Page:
Something's not right. Tables and chairs in the lounge area are pushed together to create two large walkways leading to the stage, where a dozen or so people mill about. Instrument cases lie on the ground, and static blares through the speakers while someone attempts to correct sound system issues.
This Neon Reverb show is definitely not starting on time. In fact, the band now expects an "around 9 p.m. or so" start time. This might be devastating news for someone who planned to attend this "bonus" show before heading to the larger, better advertised 9 p.m. Neon Reverb shows at Beauty Bar, Bunkhouse or the Aruba Lounge. Luckily, or perhaps unluckily, there isn't a single audience member there to care about such things, only a bartender wiping down empty glasses.
Five to the Eyes, a one-man band, takes the stage. Again, something doesn't make sense here. Slightly angry rap-rock vocals overlap electronica. The lyrics are about high scores on video games. As he finishes up his act, Five to the Eyes jokes with the audience. "You guys don't know what to think. You're like, what the..."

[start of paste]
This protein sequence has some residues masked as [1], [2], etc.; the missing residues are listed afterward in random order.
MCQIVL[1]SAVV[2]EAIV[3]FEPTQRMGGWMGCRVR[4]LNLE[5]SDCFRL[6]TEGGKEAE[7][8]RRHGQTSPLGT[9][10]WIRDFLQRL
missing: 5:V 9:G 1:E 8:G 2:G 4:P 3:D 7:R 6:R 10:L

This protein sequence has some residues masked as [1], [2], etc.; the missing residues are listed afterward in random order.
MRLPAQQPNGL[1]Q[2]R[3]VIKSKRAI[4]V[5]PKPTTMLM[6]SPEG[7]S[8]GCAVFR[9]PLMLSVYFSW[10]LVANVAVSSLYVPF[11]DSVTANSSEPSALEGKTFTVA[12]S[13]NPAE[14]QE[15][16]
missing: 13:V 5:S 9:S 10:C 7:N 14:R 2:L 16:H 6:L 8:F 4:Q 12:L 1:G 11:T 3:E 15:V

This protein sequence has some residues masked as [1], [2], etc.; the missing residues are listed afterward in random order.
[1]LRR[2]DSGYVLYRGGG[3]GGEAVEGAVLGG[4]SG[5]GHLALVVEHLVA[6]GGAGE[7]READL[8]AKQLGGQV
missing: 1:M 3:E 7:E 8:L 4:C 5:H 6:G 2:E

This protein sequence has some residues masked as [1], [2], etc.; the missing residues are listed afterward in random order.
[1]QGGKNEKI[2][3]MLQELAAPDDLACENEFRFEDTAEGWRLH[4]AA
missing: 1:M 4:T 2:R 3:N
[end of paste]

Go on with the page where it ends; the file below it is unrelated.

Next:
You said it.
Nearly two hours after the originally scheduled end time of the show, Radaid begins. With eight members, you'd expect the band to sound full, maybe even a bit crowded, but not so with this Guadalajara, Mexico-based outfit. Not even close. The band members rotate through instruments from around the world with an ease that comes from their 11 years together. Somehow, none of the band's elements compete or outshine one another. There's room for everything - the melodic vocal harmonies, an intense violin solo, a sitar and acoustic guitar pairing, a battle of African drums and a didgeridoo, too. Seamlessly, Radaid travels from new wave electro (think Brazilian band CSS) to new age instrumental (think Enya). Throughout their hour-long set, the band draws the Square Apple's modest crowd closer and closer to the stage.
Some things are worth the wait.